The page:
måndag 31 juli 2017

The Princess and the Pea

This summer I tried my first hardcore reenactment event for the late 15th Century, and my biggest struggle was to find a proper bedding solution. As the organizers proclaimed that they were not able to provide straw for beds I had to find some kind of mattress that could travel easily in a car and still support my rather old and aching body. So yes, I had to cheat a bit.

I simply sewed covers for a modern foam mattress in hemp fabric so that it would at least not shine modern that much. And the covers can later on work as a cover for a straw mattress when that opportunity comes.

I also dreamed of making a pair of the very typical blue checkered pillows that we can see in so very many illuminations, but I haven´t been able to find the right fabric for them. But I did have red-checkered handwoven linen in my stash, originally curtains in my parents-in-laws library. And I did manage to find a few illuminations showing red-checkered pillows. The fabric was just enough for two ordinary sized pillows and I had two nice feather pillows that would do nicely.

My biggest fear was being cold, so I decided that just woolen blankets wouldn´t do and hence sewed a duvet cover out of unbleached linen table cloths from a charity shop, washed numerous times and hence very smooth. And then a modern fibrefilled duvet. And to top it all I got my handwoven woolen blankets, big, thick and very warm. With just my head sticking out, I decided that my striped woolen cap a la Albrecht Dürer would do nicely as a night cap.

And yes, I slept like a princess. Never cold even though the nights were very damp and freezing.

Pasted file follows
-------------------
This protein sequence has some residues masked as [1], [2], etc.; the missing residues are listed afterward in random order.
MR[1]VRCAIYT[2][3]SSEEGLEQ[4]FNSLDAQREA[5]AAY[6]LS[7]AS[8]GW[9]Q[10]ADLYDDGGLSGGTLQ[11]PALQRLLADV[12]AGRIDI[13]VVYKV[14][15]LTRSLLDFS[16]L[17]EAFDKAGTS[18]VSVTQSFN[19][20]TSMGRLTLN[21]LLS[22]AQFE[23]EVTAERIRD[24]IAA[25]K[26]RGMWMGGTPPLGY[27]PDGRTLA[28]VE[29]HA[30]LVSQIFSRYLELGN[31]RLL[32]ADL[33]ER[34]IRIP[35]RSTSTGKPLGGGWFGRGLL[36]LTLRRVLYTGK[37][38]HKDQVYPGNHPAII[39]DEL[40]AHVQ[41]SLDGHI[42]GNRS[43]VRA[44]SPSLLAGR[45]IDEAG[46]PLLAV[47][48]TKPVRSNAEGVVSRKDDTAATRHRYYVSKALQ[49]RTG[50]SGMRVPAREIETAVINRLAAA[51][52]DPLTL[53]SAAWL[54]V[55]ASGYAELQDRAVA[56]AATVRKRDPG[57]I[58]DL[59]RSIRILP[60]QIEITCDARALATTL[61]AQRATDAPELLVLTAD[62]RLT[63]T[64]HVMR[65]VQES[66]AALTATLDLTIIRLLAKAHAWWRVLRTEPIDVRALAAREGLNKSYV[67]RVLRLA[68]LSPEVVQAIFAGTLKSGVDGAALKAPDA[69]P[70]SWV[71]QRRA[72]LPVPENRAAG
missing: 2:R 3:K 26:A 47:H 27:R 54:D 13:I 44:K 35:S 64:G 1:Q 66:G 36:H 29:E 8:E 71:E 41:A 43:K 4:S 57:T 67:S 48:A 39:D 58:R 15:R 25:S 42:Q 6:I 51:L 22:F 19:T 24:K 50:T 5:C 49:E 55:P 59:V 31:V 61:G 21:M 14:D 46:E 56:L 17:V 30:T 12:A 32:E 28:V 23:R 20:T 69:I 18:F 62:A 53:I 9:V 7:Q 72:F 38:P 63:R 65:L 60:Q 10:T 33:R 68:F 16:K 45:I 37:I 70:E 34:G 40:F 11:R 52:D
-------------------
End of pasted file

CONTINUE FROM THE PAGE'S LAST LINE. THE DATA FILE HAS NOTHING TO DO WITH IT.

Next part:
onsdag 5 juli 2017

Amber kirtle

I have for quite a while yearned for a very plain kirtle for working, with a higher neckline than I usually do and a wider sleeve so that I can easily get them up and out of the way for cleaning dishes and the like. I gathered a number of images on what I was aiming for and then suddenly I bought The fabric on an impulse early this spring, a thin wool in a twill weave and a lovely amber colour.

Some of my main inspirations are mainly three paintings. In all of them you can clearly see a front opening, the two latter ones also show a higher neckline and they are also very plain in model, no details like open sleeves, visible decorations or anything.
Detail from the Paumgartner Altar. The front opening here seems to be slightly bulging, an interesting effect that I tried to accomplish with mine as well.

Detail from the Schottenaltar

Lots escape by Albrecht Dürer

My version of this kirtle is not lined other than two small strips of linen along the front opening, to serve as a support for the hooks and eyes. They are placed evenly and with at most two centimetres apart along the front making it a steady fastening.
Detail showing hook and eye-closing in an Italian painting
My version of the closing, I choose a simple inserted piece of lining instead of lining the entire bodice.

The skirt is simple and fabricsaving, a twopieced front and a straight back with some small pleats towards the waist. And I made the bodice loose so that I can easily fit an extra kirtle under it should the weather be colder. The sleeves are a simple S-curve with a small inserted gore towards the shoulderseam.
And here is the result.